The democratic block, however, lacks any support from the outside. Against this backdrop, the Iranian regime’s intrusions have had dramatic results. Iraq’s government is subject to Iranian pressure behind the scenes, and most of its security organs are infiltrated by pro-Iranian militias. A great portion of the country’s economic resources, including a significant part of its oil industry, are monopolised by Tehran’s proxies. And, there is mounting evidence that even al-Qaeda is on the receiving end of Iranian funds and weapons.
So, what can be done to curb the Iranian influence in Iraq? Some have proffered a two-tracked strategy: A phased withdrawal of Coalition forces and engagement with Iran to induce its cooperation in dealing with a situation that is spiralling out of control. This would be a recipe for disaster.
Franklin Roosevelt once said, “No man can tame a tiger into a kitten by stroking it.” Reaching out to Tehran as a partner in stabilising Iraq would have the opposite effect. Iran is the main problem, not part of the solution.
The Iranian regime’s support for terrorist networks in Iraq, in conjunction with its nuclear defiance, has put it on a collision course with the international community. Dialogue with the Iranian regime has so far netted no tangible benefits on both accounts. Further talks would only embolden Tehran to persist in its rogue conduct.
Instead, we must move in and decisively deter Iranian aggressions in Iraq. As part of that strategy, we must seek to ensure that militias supported by the mullahs’ regime are disbanded, forces loyal to Tehran are expelled from government agencies and sensitive posts, and the Iraqi Constitution is modified in order to respect the rights of the minorities and political refugees.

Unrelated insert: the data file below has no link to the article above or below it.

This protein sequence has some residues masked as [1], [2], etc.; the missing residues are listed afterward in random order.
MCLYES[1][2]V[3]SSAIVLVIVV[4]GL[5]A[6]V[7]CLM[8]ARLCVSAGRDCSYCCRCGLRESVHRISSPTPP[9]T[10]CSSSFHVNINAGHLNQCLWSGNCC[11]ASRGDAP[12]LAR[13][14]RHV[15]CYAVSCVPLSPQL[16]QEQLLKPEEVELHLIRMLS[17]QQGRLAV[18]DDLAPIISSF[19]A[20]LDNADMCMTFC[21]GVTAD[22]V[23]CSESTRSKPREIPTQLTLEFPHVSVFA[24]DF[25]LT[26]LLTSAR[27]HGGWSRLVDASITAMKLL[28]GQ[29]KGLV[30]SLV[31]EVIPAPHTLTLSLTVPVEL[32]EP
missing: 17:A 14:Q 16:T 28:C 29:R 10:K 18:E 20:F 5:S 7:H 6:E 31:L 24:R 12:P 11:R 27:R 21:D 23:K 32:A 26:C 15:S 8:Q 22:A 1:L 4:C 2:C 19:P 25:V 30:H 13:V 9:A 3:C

At the same time, the UN Security Council should impose meaningful sanctions to dry up the resources Tehran is using to develop nuclear weapons. Comprehensive sanctions must include an oil embargo if they are to have any real effect on the second-largest exporter in the Opec oil cartel.
Simultaneous with matching Iranian interference with firm action inside Iraq, the West should try to influence developments inside Iran.
Ironically, the recent spate of anti-government demonstrations and strikes nationwide, despite the harsh crackdown, not to mention some 5,000 similar protests last year, are a reflection of the ruling theocracy’s vulnerability rather than its strength.
The most recent case was the nationwide uproar over the decision to ration petrol. It is ironic that the country believed to hold the second-most amount of oil reserves does not have the infrastructure to produce petrol, even while it spends billions in its nuclear proliferation projects.
The regime’s state media reported that, within the span of a few days, more than 50 petrol stations and state banks were set on fire by Iranians angry with the new rationing scheme.